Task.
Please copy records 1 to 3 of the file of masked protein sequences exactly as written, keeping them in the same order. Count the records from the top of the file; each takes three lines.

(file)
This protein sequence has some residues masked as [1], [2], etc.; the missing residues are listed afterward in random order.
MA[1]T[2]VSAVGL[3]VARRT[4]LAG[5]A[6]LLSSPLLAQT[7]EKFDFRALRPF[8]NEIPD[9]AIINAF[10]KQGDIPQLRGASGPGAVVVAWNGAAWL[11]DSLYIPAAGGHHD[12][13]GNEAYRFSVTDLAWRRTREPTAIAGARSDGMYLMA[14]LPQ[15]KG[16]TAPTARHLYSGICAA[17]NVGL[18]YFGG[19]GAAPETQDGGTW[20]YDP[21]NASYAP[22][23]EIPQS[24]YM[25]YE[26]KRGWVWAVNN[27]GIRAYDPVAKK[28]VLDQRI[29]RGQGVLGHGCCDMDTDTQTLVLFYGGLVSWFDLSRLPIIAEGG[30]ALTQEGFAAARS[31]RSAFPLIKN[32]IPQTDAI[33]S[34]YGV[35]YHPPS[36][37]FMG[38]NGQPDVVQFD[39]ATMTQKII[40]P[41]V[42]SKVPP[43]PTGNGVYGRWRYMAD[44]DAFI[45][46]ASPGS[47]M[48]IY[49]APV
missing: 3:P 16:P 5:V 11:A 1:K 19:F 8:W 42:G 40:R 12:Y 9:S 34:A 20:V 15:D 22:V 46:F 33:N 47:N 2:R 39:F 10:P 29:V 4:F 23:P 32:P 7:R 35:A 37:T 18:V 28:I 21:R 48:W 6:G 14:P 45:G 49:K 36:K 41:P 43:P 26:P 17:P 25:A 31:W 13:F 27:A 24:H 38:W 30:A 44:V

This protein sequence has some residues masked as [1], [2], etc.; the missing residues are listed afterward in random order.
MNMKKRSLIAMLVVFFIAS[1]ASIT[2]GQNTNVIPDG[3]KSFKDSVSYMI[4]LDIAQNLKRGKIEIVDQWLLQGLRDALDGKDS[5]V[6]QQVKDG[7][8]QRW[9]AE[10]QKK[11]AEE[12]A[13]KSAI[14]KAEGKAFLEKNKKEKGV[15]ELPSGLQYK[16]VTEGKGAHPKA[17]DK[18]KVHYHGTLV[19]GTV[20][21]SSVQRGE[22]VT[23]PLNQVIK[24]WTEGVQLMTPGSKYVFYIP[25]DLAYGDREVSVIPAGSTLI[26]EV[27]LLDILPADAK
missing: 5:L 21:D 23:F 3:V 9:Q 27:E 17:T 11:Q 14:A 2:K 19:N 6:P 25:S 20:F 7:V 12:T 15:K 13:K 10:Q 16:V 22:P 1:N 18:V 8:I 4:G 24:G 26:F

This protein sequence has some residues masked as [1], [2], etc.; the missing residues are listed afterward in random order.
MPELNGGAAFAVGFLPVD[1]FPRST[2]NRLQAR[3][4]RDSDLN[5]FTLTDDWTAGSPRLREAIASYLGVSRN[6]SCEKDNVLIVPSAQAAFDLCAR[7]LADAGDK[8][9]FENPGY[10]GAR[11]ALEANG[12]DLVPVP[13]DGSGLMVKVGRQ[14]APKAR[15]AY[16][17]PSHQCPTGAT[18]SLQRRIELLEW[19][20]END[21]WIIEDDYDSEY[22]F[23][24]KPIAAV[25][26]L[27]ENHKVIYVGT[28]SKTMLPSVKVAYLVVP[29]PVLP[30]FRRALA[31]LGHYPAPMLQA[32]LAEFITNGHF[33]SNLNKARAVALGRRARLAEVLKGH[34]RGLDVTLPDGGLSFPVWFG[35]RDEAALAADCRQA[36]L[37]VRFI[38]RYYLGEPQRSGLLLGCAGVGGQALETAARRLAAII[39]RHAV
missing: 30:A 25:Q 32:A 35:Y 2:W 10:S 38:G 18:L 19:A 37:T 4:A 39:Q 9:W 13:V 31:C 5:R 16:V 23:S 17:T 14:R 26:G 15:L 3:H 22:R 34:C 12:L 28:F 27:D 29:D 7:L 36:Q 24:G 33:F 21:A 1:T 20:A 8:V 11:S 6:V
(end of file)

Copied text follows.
This protein sequence has some residues masked as [1], [2], etc.; the missing residues are listed afterward in random order.
MA[1]T[2]VSAVGL[3]VARRT[4]LAG[5]A[6]LLSSPLLAQT[7]EKFDFRALRPF[8]NEIPD[9]AIINAF[10]KQGDIPQLRGASGPGAVVVAWNGAAWL[11]DSLYIPAAGGHHD[12][13]GNEAYRFSVTDLAWRRTREPTAIAGARSDGMYLMA[14]LPQ[15]KG[16]TAPTARHLYSGICAA[17]NVGL[18]YFGG[19]GAAPETQDGGTW[20]YDP[21]NASYAP[22][23]EIPQS[24]YM[25]YE[26]KRGWVWAVNN[27]GIRAYDPVAKK[28]VLDQRI[29]RGQGVLGHGCCDMDTDTQTLVLFYGGLVSWFDLSRLPIIAEGG[30]ALTQEGFAAARS[31]RSAFPLIKN[32]IPQTDAI[33]S[34]YGV[35]YHPPS[36][37]FMG[38]NGQPDVVQFD[39]ATMTQKII[40]P[41]V[42]SKVPP[43]PTGNGVYGRWRYMAD[44]DAFI[45][46]ASPGS[47]M[48]IY[49]APV
missing: 3:P 16:P 5:V 11:A 1:K 19:F 8:W 42:G 40:R 12:Y 9:S 34:A 20:V 15:D 22:V 46:F 33:N 47:N 2:R 39:F 10:P 29:V 4:F 23:P 32:P 7:R 35:A 37:T 18:V 28:I 21:R 48:W 6:G 14:P 45:G 49:K 36:K 41:P 43:P 26:P 17:P 25:A 31:W 13:F 27:A 24:H 38:W 30:A 44:V

This protein sequence has some residues masked as [1], [2], etc.; the missing residues are listed afterward in random order.
MNMKKRSLIAMLVVFFIAS[1]ASIT[2]GQNTNVIPDG[3]KSFKDSVSYMI[4]LDIAQNLKRGKIEIVDQWLLQGLRDALDGKDS[5]V[6]QQVKDG[7][8]QRW[9]AE[10]QKK[11]AEE[12]A[13]KSAI[14]KAEGKAFLEKNKKEKGV[15]ELPSGLQYK[16]VTEGKGAHPKA[17]DK[18]KVHYHGTLV[19]GTV[20][21]SSVQRGE[22]VT[23]PLNQVIK[24]WTEGVQLMTPGSKYVFYIP[25]DLAYGDREVSVIPAGSTLI[26]EV[27]LLDILPADAK
missing: 5:L 21:D 23:F 3:V 9:Q 27:E 17:T 11:Q 14:A 2:K 19:N 6:P 25:S 20:F 7:V 12:T 15:K 13:K 10:Q 16:V 22:P 1:N 18:V 8:I 4:G 24:G 26:F

This protein sequence has some residues masked as [1], [2], etc.; the missing residues are listed afterward in random order.
MPELNGGAAFAVGFLPVD[1]FPRST[2]NRLQAR[3][4]RDSDLN[5]FTLTDDWTAGSPRLREAIASYLGVSRN[6]SCEKDNVLIVPSAQAAFDLCAR[7]LADAGDK[8][9]FENPGY[10]GAR[11]ALEANG[12]DLVPVP[13]DGSGLMVKVGRQ[14]APKAR[15]AY[16][17]PSHQCPTGAT[18]SLQRRIELLEW[19][20]END[21]WIIEDDYDSEY[22]F[23][24]KPIAAV[25][26]L[27]ENHKVIYVGT[28]SKTMLPSVKVAYLVVP[29]PVLP[30]FRRALA[31]LGHYPAPMLQA[32]LAEFITNGHF[33]SNLNKARAVALGRRARLAEVLKGH[34]RGLDVTLPDGGLSFPVWFG[35]RDEAALAADCRQA[36]L[37]VRFI[38]RYYLGEPQRSGLLLGCAGVGGQALETAARRLAAII[39]RHAV
missing: 30:A 25:Q 32:A 35:Y 2:W 10:S 38:G 18:L 19:A 37:T 4:A 39:Q 9:W 13:V 31:C 5:R 16:V 23:S 17:T 14:R 26:G 15:L 3:H 22:R 34:C 12:L 28:F 27:D 29:D 7:L 36:Q 24:G 33:F 21:A 1:T 20:A 8:V 11:S 6:V